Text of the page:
The principal modern radiocarbon standard is N.I.S.T (National Institute of Standards and Technology; Gaithersburg, Maryland, USA) Oxalic Acid I (C2H2O4). Oxalic acid I is N.I.S.T designation SRM 4990 B and is termed HOx1. This is the International Radiocarbon Dating Standard. Ninety-five percent of the activity of Oxalic Acid from the year 1950 is equal to the measured activity of the absolute radiocarbon standard which is 1890 wood. 1890 wood was chosen as the radiocarbon standard because it was growing prior to the fossil fuel effects of the industrial revolution. The activity of 1890 wood is corrected for radioactive decay to 1950. Thus 1950, is year 0 BP by convention in radiocarbon dating and is deemed to be the 'present'. 1950 was chosen for no particular reason other than to honour the publication of the first radiocarbon dates calculated in December 1949 (Taylor, 1987:97).
Conventional radiocarbon ages (BP)
A radiocarbon measurement, termed a conventional radiocarbon age (or CRA) is obtained using a set of parameters outlined by Stuiver and Polach (1977), in the journal Radiocarbon. A time-independent level of C14 activity for the past is assumed in the measurement of a CRA. The activity of this hypothetical level of C14 activity is equal to the activity of the absolute international radiocarbon standard.
The Conventional Radiocarbon Age BP is calculated using the radiocarbon decay equation:
Where -8033 represents the mean lifetime of 14C (Stuiver and Polach, 1977). Aon is the activity in counts per minute of the modern standard, Asn is the equivalent cpm for the sample. 'ln' represents the natural logarithm.
A CRA embraces the following recommended conventions:
a half-life of 5568 years;
the use of Oxalic acid I or II, or appropriate secondary radiocarbon standards (e.g. ANU sucrose) as the modern radiocarbon standard;
correction for sample isotopic fractionation (deltaC13) to a normalized or base value of -25.0 per mille relative to the ratio of C12/C13 in the carbonate standard VPDB (more on fractionation and deltaC13);
the use of 1950 AD as 0 BP, ie all C14 ages head back in time from 1950;
the assumption that all C14 reservoirs have remained constant through time.
Thus it appears that all the "14C-age" calculations are based on the old half-life value of 5568 years instead of the revised half-life of 5730 years ... and this is so (a) they can be compared to older dates so calculated and (b) to ensure that corrections would not be applied twice.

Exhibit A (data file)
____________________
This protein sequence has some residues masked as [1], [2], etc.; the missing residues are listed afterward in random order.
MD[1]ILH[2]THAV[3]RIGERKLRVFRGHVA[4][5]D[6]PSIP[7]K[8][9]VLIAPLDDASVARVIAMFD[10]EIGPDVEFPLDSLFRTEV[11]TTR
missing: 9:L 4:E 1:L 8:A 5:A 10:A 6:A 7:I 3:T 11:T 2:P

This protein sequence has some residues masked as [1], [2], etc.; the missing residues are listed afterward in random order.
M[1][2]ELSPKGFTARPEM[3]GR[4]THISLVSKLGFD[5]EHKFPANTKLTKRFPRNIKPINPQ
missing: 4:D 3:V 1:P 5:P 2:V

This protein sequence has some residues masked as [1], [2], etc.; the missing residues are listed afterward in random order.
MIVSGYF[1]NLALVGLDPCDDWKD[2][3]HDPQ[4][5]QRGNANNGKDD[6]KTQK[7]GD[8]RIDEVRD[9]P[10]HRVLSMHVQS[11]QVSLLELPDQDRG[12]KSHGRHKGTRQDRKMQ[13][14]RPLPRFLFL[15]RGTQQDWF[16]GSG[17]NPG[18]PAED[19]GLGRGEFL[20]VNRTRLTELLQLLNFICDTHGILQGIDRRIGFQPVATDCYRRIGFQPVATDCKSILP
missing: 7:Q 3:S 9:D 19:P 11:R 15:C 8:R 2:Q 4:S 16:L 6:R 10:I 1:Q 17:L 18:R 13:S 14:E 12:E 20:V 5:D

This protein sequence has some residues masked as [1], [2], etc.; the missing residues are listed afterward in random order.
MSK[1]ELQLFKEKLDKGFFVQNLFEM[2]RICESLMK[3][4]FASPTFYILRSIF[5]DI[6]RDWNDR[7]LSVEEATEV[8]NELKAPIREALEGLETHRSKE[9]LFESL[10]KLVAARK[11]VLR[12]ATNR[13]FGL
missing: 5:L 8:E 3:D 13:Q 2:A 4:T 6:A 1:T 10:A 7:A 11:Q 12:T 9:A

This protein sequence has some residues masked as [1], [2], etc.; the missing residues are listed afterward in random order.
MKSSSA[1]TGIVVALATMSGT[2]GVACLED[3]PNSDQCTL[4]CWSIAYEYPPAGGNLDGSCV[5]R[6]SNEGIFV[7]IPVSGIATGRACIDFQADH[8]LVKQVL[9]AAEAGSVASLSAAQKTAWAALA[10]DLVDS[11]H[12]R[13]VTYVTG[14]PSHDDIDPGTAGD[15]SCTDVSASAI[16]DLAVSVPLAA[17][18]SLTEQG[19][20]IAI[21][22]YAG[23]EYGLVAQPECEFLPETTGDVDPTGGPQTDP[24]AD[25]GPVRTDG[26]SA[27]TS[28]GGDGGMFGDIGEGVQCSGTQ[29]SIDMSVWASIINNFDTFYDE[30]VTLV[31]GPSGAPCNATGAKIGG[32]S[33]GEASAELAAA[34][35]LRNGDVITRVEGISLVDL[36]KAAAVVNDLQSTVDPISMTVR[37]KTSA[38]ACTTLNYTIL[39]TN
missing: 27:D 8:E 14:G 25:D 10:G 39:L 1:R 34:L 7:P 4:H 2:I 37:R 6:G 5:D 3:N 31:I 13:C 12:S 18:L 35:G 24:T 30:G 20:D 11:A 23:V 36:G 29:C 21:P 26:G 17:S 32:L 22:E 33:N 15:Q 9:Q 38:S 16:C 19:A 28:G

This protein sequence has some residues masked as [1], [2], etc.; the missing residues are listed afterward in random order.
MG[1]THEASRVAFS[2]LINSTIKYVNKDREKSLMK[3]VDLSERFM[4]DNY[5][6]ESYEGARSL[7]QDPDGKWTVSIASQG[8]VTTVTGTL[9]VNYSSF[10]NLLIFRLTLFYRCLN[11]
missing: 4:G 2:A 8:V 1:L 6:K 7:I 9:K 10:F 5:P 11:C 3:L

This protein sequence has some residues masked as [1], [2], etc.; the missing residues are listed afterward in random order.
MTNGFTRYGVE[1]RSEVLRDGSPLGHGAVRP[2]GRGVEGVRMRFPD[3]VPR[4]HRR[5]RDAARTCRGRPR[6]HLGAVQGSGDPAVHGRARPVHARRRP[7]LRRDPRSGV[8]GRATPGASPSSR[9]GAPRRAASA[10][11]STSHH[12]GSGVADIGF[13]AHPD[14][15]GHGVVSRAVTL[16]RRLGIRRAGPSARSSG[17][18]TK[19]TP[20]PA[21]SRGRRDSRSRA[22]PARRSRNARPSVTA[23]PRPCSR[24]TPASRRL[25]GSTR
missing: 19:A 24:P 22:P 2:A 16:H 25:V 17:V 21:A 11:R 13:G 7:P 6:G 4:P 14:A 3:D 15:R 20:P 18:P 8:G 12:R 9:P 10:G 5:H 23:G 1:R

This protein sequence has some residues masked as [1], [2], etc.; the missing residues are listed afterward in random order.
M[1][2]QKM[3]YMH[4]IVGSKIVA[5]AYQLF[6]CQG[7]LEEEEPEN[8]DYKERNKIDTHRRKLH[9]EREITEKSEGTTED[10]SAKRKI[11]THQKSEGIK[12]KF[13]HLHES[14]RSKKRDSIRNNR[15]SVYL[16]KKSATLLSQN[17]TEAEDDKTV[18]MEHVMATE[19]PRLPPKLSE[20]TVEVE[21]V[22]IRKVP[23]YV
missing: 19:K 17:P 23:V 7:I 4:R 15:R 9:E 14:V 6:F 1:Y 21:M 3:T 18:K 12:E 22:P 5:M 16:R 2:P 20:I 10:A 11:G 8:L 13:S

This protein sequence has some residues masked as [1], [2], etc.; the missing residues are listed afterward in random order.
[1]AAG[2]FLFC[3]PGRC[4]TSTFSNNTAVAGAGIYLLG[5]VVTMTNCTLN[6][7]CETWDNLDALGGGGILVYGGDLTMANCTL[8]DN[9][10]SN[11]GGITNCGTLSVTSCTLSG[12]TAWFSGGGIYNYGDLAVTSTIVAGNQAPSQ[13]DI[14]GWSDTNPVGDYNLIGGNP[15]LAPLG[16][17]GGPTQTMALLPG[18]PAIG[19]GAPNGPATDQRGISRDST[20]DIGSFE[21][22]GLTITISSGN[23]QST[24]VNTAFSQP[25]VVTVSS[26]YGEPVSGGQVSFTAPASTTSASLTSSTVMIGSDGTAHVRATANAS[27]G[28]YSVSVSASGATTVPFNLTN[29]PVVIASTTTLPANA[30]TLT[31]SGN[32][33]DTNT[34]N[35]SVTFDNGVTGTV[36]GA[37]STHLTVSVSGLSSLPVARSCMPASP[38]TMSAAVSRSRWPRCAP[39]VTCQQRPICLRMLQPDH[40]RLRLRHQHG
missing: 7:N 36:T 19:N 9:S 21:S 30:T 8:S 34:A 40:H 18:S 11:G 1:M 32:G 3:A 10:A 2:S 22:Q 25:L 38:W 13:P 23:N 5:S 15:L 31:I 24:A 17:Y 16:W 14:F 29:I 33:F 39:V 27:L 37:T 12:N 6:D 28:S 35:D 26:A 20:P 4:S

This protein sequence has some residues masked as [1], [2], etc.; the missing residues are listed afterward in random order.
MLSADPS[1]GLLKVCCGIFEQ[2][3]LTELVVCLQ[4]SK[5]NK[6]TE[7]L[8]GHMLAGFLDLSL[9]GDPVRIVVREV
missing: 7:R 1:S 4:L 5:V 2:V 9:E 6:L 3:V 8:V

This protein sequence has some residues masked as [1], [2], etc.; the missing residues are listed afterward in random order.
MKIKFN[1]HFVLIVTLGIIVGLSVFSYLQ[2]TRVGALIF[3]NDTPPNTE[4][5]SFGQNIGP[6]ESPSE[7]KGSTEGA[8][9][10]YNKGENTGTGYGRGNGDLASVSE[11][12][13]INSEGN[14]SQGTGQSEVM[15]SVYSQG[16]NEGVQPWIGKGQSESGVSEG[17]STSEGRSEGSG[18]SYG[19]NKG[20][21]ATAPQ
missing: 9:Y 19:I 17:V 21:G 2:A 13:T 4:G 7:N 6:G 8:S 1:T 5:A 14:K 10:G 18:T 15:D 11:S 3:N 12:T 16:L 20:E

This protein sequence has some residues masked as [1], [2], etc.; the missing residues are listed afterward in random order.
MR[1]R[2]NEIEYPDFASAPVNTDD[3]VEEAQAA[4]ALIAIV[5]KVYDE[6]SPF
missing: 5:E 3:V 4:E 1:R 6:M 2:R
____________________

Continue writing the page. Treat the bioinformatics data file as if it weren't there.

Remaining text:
My interest is to convert graphs of "14C-age" vs calendar age to show ln[14C‰] vs calendar age.
It seems to me that Aon is a constant representing the 14C content in 1950 (although this is complicated by the 1890 wood standard correction for radioactive decay to 1950).
There also has to be a tie to 12C or total carbon .. ie Asn and Aon are counts of 14C/gram carbon (when using ALS) or similar, and this should result in the raw data via reversing the age formula:
Asn = Aon &bul; e^(-t/8033)
Anyone know what a good number for Aon is and what the volume of carbon it represents?
quote:Three further terms are sometimes given with reported radiocarbon dates. d14C, D14C and deltaC13.
All are expressed in per mille notation rather than per cent notation (%). d14C represents the per mille depletion in sample carbon 14 prior to isotopic fractionation correction and is measured by:
d14C=((Asn/Aon) - 1)1000 per mille
D14C represents the 'normalized' value of d14C. 'Normalized' means that the activity is scaled in relation to fractionation of the sample, or its deltaC13 value. All D14C values are normalized to the base value of -25.0 per mille with respect to the standard carbonate (VPDB). D14C is calculated using:
D14C=d14C - 2(dC13 + 25)(1 + d14C/1000) per mille
This value can then be used to calculate the CRA using the equation given above.
Radiocarbon age=-8033 ln(1 + D14C/1000)
This still gives you an age based on the old half-life (-8033*ln(1/2) = 5,568)
If you want to use the modern value of 5730 then the multiplier is -8267, but this still doesn't correct for changes in atmospheric 14C levels over time.
... the conventional age was 5390±40.
And the 5730 age would be 5550 +/- 40 which then needs to be calibrated to atmosphere levels
Using the old values avoids the possibility of making this correction twice.
I have never worried about the difference between the original half-life of 5568 and the modern one of 5730. As noted above, most reporting uses the old figure, and often there is a note saying to multiply by 1.03 if you want to convert to the new one.
Yes, this is what the website in Message 1 says, and it is the convention adopted to ensure that dates aren't double corrected.